Benjamin Franklin Greene, A.M., C.E., was born in Lebanon, New Hampshire, October 25, 1817, the oldest of ten children. As a young man he made his way across upper New England to Brandon, Vermont, where he found employment in iron works. In 1841 he contacted Amos Eaton, applying for admission as a student at the Rensselaer Institute, although he was already 24 years old. Greene graduated in 1842, just when Eaton died. From 1843 to 1846 he was professor of mathematics and natural philosophy at Washington College in Maryland, and then became director of Rensselaer and professor of mechanics, machines and constructions from 1847 to 1859.
In 1847 Greene became the new senior professor at Rensselaer Institute and in 1850 became director. From 1847 to 1859 Greene struggled to elevate the Institute and transform it. In 1855 Greene conducted an extensive study of the technical schools of Europe, such as the École Polytechnique of Paris and the Polytechnisches Institut in Vienna. As a result, he wrote an extensive report entitled “The True Idea of a Polytechnic Institute,” summarizing the progress of technical education in Europe, and setting forth his own views. Greene envisioned changing the school from a one-year graduate program to a comprehensive undergraduate program, and promoted his ideas to the Rensselaer Board of Trustees.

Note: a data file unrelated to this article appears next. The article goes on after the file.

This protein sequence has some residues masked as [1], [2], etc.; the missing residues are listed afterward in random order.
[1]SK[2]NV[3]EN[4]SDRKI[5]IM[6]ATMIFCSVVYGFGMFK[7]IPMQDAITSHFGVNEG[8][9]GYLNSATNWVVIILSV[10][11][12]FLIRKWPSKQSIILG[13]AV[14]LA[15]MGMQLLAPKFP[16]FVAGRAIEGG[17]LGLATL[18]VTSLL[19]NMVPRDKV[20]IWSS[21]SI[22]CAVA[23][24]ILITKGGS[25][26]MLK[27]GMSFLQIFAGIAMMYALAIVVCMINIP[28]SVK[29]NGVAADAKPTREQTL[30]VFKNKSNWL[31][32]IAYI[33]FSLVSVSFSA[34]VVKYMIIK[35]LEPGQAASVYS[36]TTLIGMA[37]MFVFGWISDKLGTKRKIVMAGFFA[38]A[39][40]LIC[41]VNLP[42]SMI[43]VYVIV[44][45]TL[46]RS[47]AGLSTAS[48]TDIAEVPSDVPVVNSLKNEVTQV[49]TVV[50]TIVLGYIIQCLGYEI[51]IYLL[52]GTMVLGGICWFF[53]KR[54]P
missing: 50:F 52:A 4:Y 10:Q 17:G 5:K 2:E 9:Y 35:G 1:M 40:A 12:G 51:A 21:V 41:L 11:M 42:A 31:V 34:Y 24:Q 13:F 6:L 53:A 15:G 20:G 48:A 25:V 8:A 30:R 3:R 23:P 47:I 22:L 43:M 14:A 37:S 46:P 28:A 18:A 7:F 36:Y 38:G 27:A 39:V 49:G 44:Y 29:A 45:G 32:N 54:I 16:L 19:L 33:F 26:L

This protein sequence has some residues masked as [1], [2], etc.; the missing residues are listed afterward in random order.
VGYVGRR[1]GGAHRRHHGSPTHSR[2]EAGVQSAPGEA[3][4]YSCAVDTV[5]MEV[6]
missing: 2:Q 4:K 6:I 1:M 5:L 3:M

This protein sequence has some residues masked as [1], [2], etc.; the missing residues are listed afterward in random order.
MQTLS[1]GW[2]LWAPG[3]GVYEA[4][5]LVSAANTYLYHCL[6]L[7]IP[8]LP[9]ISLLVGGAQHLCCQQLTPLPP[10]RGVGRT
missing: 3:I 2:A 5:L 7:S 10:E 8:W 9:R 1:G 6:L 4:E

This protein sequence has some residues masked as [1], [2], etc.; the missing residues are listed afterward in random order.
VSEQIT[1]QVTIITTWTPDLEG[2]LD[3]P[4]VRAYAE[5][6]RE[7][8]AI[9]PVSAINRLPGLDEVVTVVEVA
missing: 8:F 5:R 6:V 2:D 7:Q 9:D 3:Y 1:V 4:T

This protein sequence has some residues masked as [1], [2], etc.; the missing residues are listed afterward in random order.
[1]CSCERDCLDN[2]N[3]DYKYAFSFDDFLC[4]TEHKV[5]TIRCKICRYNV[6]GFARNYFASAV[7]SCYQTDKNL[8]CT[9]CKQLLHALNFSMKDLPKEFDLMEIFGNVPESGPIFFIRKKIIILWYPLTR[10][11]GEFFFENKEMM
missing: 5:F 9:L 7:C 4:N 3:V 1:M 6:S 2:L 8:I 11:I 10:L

Under Greene, enrollment increased from 20 to about 100 students. The faculty was enlarged and diversified in scope, and Greene engaged the first French and German-born professors to teach at Rensselaer.
Greene’s vision reached beyond the actuality of what could be accomplished. In 1856 he proposed the development of a new campus on a hill overlooking Troy. He envisioned the future Rensselaer in terms of an expanded technological university. Such a vision required money, to be obtained by the Board of Trustees, that was composed of Troy’s leading citizens. His program was too ambitious for the time and difficulties developed between Greene and the trustees. In 1859 Greene was forced to resign. Subsequently, he opened a rival institution in Troy, the Glenmore School for Engineers, but the venture did not prosper. Greene moved on to become chief clerk of the U.S. Navy Bureau of Navigation from 1863 to 1873. He then served as superintendent of Compasses in the U.S. Navy where he achieved recognition for his scientific research, particularly in the use of compasses on the new iron ships.
B.F. Greene died in West Lebanon, New Hampshire on November 22, 1895.